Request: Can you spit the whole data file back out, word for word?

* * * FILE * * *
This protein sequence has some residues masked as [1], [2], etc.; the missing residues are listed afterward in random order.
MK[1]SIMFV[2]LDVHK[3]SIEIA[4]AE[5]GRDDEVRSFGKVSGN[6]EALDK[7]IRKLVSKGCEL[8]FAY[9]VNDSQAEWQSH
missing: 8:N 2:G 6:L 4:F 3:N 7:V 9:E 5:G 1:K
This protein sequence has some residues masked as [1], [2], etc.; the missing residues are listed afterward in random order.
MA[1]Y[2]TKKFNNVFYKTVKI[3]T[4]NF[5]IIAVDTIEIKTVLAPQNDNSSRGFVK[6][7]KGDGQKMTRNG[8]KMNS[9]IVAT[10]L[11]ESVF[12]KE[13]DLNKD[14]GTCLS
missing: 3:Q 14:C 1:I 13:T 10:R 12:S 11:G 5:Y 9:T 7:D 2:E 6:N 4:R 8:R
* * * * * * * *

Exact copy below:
This protein sequence has some residues masked as [1], [2], etc.; the missing residues are listed afterward in random order.
MK[1]SIMFV[2]LDVHK[3]SIEIA[4]AE[5]GRDDEVRSFGKVSGN[6]EALDK[7]IRKLVSKGCEL[8]FAY[9]VNDSQAEWQSH
missing: 8:N 2:G 6:L 4:F 3:N 7:V 9:E 5:G 1:K
This protein sequence has some residues masked as [1], [2], etc.; the missing residues are listed afterward in random order.
MA[1]Y[2]TKKFNNVFYKTVKI[3]T[4]NF[5]IIAVDTIEIKTVLAPQNDNSSRGFVK[6][7]KGDGQKMTRNG[8]KMNS[9]IVAT[10]L[11]ESVF[12]KE[13]DLNKD[14]GTCLS
missing: 3:Q 14:C 1:I 13:T 10:R 12:S 11:G 5:Y 9:T 7:D 2:E 6:N 4:R 8:R